"JOHN MILTON / Never stayed in a Hilton / Hotel, /which was just as well."
In 1972 -- a year before his death at age 66 -- W.H. Auden recited that whimsical poem of his on "The Dick Cavett Show." I began reading him the next day and have never stopped.
An expanded edition of Auden's "Selected Poems" is now out in honor of the 100th anniversary of his birth. It's a bull market lately for such commemorations. Last year was the centennial of John Betjeman, that cuddly poet laureate of Britain, who insisted that he spent his years at Oxford having fun while his friend Auden stayed in his room writing. This may explain why Auden's collected oeuvre is hundreds of pages longer than Betjeman's.
The Pulitzer Prize-winning Auden was a movable feast of contradictions. He wrote poems with classical references that grad students could sink their teeth into. But he also penned light verse and romantic poems that eloquently spoke from the heart.
Auden gracefully went out on a limb in the mid-1950s to praise as-yet-unheralded books like "The Lord of the Rings" trilogy, but he gracelessly heckled Anne Sexton at a poetry festival in the late 1960s. Auden, who was homosexual, married Thomas Mann's daughter Erika (who was a lesbian) in 1935 so she could escape Nazi Germany. Although they never lived together, they also never divorced and remained friends for life. Auden left England in 1939 for the United States and became a citizen in 1946. However, he cheekily insisted, "I'm not an American; I'm a New Yorker."
In the introduction to this edition, Auden's literary executor, Edward Mendelson (who also serves as editor for this volume), writes: "Auden was the first poet writing in English who felt at home in the twentieth century." W.H., W.B. and T.S. may have shared a fondness for initials, but Auden differed from Yeats and Eliot in his curiosity about the modern world, while they -- as Mendelson puts it -- "turned nostalgically away from a flawed present to some lost illusory Eden." However, later gems, like "Doggerel by a Senior Citizen," show Auden looking more backward than forward: "My Eden landscapes and their climes / Are constructs from Edwardian times / When bath-rooms took up lots of space / And, before eating, one said Grace."
Television was a newfangled commodity Auden didn't cotton to -- and with good reason. In 1964, President Johnson's campaign ran the most notorious commercial ever: a young girl plucking petals off a daisy juxtaposed with the countdown to an atomic blast. Johnson's voice-over included a line taken (and slightly misquoted) from one of Auden's most famous poems: "We must love one another or die." This was from "September 1, 1939," which portended the war in Europe. Auden was so distressed by its use in the campaign ad that he frantically began rewriting many early poems that he feared could be used for similar purposes.
"September 1, 1939" reveals the poet unforgettably addressing the forces leading to global conflict, as he sits in a dive on New York's 52nd Street and contemplates the future of the world. After Sept. 11, news outlets across the world marveled at how this 62-year-old poem suddenly seemed more prescient than ever. Towering skyscrapers are seen not just as a triumph of human engineering but also as targets for our enemies by symbolizing the power of imperialism. And in what became one of his most quoted lines, Auden chillingly noted, "I and the public know / What all schoolchildren learn, / Those to whom evil is done / Do evil in return." (If you want to bet which Auden poem will next seem like it's ripped from today's headlines, put your money on "Partition." Written in 1966, it's about the British in 1947 creating the separate states of India and Pakistan. If Iraq is eventually divided into three separate countries, copies of this lesser-known, sobering poem will fly across the Internet. Regrettably, "Partition" -- and the aforementioned "Doggerel by a Senior Citizen" -- are not in this new collection.)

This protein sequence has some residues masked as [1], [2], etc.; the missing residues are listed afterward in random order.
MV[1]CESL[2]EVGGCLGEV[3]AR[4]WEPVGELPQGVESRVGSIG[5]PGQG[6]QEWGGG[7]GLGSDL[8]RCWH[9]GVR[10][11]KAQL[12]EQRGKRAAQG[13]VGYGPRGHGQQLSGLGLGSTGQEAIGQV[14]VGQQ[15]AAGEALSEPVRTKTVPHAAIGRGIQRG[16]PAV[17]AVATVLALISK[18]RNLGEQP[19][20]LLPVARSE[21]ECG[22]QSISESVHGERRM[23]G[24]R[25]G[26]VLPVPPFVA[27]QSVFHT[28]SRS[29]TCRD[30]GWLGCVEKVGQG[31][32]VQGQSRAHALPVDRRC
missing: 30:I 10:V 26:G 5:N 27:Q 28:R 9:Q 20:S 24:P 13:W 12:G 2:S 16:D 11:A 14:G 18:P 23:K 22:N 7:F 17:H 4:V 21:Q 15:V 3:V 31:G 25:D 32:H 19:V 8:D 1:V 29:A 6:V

Although this edition is somewhat expanded, it doesn't seem that different from Auden's last "Selected Poems," much in the way that albums re-released with "newly remastered" tracks don't sound all that different from the originals. But that's beside the point. There is never a bad time to promote Auden, which also happened in 1994 with the eloquent use of "Funeral Blues" in the film "Four Weddings and a Funeral." Its deployment there was so unforgettable that 20 years after Auden's death, 10 of his most romantic verses wound up as a bestseller, titled "Tell Me the Truth About Love."
Love was one of his favorite subjects, though the longtime object of his affection, poet Chester Kallman, often seemed a great deal more like Mr. Wrong than Mr. Right. In "The More Loving One," Auden poignantly addresses his often unrequited passion: "How should we like it were stars to burn / With a passion for us we could not return? / If equal affection cannot be / Let the more loving one be me." In "Fleet Visit," he wrote of young American servicemen on shore leave. As P.G. Wodehouse frequently did, Auden adroitly embraces elements of both high and low culture: "The sailors come ashore / Out of their hollow ships / Mild-looking middle-class boys / Who read the comic strips; / One baseball game is more / To them than fifty Troys."
Also included here is the contemplative "Archeology." In a line that the history-obsessed British comedian Eddie Izzard would surely covet, Auden wryly observes: "Knowledge may have its purposes / But guessing is always / more fun than knowing." *